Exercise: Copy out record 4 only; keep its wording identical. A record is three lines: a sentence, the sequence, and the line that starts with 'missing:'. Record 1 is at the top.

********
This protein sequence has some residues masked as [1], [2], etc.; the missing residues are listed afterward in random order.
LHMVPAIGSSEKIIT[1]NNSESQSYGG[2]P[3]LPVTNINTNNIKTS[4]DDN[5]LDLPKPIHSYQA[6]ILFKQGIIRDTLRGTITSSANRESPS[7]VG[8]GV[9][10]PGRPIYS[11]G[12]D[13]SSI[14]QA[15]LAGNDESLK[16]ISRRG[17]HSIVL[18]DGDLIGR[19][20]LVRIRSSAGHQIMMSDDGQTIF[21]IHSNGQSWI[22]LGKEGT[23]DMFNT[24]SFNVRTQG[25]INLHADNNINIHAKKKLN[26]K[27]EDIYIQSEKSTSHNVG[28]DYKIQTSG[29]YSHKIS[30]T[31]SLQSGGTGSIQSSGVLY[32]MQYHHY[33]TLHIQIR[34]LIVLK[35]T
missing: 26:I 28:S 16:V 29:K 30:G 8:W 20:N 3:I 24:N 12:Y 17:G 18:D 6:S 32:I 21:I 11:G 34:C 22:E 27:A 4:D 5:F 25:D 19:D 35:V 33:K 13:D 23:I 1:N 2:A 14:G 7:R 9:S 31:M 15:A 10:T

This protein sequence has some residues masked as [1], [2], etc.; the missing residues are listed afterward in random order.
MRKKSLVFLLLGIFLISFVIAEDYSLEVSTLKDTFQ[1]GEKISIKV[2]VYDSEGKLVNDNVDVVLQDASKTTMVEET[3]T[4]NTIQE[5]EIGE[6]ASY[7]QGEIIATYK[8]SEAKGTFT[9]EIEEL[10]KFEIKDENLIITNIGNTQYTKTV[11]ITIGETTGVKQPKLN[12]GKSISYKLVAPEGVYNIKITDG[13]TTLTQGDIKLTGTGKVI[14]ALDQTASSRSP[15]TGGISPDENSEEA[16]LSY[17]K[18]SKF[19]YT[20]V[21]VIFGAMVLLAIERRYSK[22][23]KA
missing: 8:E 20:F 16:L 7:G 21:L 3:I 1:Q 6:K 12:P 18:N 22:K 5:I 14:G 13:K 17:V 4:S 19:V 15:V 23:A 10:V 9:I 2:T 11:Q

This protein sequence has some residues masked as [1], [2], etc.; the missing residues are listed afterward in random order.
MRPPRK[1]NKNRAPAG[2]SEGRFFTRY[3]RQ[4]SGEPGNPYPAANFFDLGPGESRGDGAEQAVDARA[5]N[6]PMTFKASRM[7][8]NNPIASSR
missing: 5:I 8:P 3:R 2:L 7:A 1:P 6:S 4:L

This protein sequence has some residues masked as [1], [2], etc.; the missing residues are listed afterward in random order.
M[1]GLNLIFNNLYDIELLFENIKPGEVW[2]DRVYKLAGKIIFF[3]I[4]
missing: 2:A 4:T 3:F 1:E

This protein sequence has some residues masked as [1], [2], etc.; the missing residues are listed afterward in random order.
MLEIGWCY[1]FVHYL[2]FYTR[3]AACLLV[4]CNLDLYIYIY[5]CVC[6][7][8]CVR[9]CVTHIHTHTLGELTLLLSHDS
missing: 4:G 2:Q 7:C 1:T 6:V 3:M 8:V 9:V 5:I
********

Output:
This protein sequence has some residues masked as [1], [2], etc.; the missing residues are listed afterward in random order.
M[1]GLNLIFNNLYDIELLFENIKPGEVW[2]DRVYKLAGKIIFF[3]I[4]
missing: 2:A 4:T 3:F 1:E